Diaries of The Breadman’s Daughter: Engage your Radical R Trifecta.

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Girl Warrior. Engage your Radical R trifecta – Rebel, Revolutionary, and Renegade. Especially during make-or-break times and crucial circumstances, the cliff-edge life-changing moments. This is when you will be well served to marshal your passionate determined ass-kicking spirit. The one that knows intuitively when to break the rules, break through the barriers, break the code, break the habit, and yes, at times, break the hearts.

Throw off the cloak of convention. Step out of the box of ordinary. Walk away from the pedestrian. Steer clear of the middle-of-the-road. Bury the garden-variety. Remove all things plain-vanilla, milk-toast and bland from your physical and spiritual diet.

And most importantly, don’t live a life that isn’t worth writing home about.

Live a stranger than fiction life Girl Warrior. One you have exclusively authored. A life that no one else but you could possibly conceive much less, write. Live a life that you are so jazzed about, that is so juicy and spicy and ridiculously overflowing with everything good and bad, ugly and pretty, heartbreaking and joyous, messy and meticulous, bitter and sweet, wonderful and scary, unpredictable and unknown, exhausting and exhilarating, breathtaking and beyond.

Living a rich ample life like this necessitates that you go out on a limb; you make big disruptive waves; you take risks; and do things differently. You don’t go with the flow. Or do the logical, the predictable, the rational or sensible.

And above all else Girl Warrior, you walk the high wire without a safety net. And learn to love it.

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 Photographs courtesy of Melissa Adams.

Diaries of The Breadman’s Daughter: Open Heart Surgery.

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The act of authentic writing is like performing open-heart surgery on yourself. Without anesthetic.

You slice open your chest, rip apart your flesh, hack into your bones and pull it all out. You have to be willing to be vulnerable. Fragile. Breakable. Frightened at times. Scared out of your wits.

Where did this come from? Where is it going?

But to write this way you also have to be courageous. Fierce. Raw. Genuine. Willing to take big emotional risks. Go to the dark and scary places of your soul. Tell the truth.

I not only write from the heart. I give you my heart.

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Diaries of The Breadman’s Daughter: Don’t be a Hater.

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I hate haters.  If that’s you, then please leave.  Now.  I mean it.  Get out of here.  Get off my cloud.  Off my blog.  Off my Facebook, twitter and tumblr.  Get lost.  You’re not wanted here.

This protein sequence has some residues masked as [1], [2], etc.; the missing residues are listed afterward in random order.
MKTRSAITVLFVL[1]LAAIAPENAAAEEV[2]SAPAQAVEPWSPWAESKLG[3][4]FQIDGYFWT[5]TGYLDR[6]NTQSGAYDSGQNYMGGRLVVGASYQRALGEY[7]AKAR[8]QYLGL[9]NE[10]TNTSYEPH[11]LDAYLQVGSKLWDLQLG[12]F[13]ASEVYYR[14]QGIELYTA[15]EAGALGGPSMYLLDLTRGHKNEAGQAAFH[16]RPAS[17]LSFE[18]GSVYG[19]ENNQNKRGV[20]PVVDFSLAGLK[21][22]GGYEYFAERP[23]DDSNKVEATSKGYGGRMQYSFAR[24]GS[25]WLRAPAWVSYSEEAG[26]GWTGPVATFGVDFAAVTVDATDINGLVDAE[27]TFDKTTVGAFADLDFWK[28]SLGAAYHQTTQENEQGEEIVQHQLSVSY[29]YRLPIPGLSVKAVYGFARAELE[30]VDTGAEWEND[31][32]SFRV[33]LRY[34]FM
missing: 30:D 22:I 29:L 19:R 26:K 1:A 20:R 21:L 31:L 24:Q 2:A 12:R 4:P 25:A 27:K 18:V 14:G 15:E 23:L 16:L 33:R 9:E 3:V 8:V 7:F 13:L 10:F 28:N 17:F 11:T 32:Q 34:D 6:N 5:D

That liberating mini-rant was inspired by a Facebook post by Cheryl Strayed, who wrote a book called WILD and a column in The Rumpus called Dear Sugar. Here’s the post in its entirety because Cheryl’s a much more effective and brilliant ranter than I.

“Sometimes I’m asked how I deal with the haters. I don’t deal with them. I pity them. I don’t expect everyone to love my books. In fact, I frankly expect the opposite. (In the history of books, there isn’t one everyone loves.) But I must say I marvel at the ugliness it takes to gather one’s forces in the direction of what one loathes rather than loves–to go out of one’s way to say to a writer: YOU SUCK. So I send out a little silent non-God-connected prayer to the jackass who felt the need to share his or her jack-assed-ness with me. And then, without comment, I zap them forever from this page.”

I understand how she feels.  I’ve been lucky. Most of the reviews of my novel and the comments left on my blog have been kind.  Perplexing at times.  But generally magnanimous and insightful. Then again they’re mostly from friends, family and nice strangers.  I haven’t sold millions of books, nor do I have thousands of Facebook fans and I don’t write a column, do public speaking or author readings, like Cheryl.  Essentially I’m an invisible writer so I’m safe.  So far.  But I fear the haters are out there.

I’ve been writing since I was a kid.  It started with diaries.  If you’re a girl from my generation then you know the kind I’m talking about.  Pocket-sized, with a leatherette cover, and a tiny gold lock and key to keep a young girl’s private thoughts secure and safe. The pages were ruled and had shiny gold leaf edges. I had to write very small and neatly because the spaces between the lines were narrow and the pages no bigger than a 5×7 photograph. The diary’s compact size, however, didn’t diminish the size of my ideas, thoughts and dreams. To this day, I keep a diary.  No longer under lock and key.  Simple utilitarian Hilroy notebooks filled with some of my best writing.

Then there’s this blog. One big mother of a diary.  Out there in cyber space for the world to read.  To love.  And to hate.

The last two years spent writing this very public diary have been an interesting ride. Big eye opener. A revelation on intent, perception and interpretation.  Here’s the thing.  I’ve been sitting at my computer every Saturday thinking I’m writing sweet straightforward stories about my life, past and present.  Nothing edgy, not at all controversial.  But every now and then I read a comment left on a post and I think, what the fuck?  What’s really going on here?  What did I say that offended you so?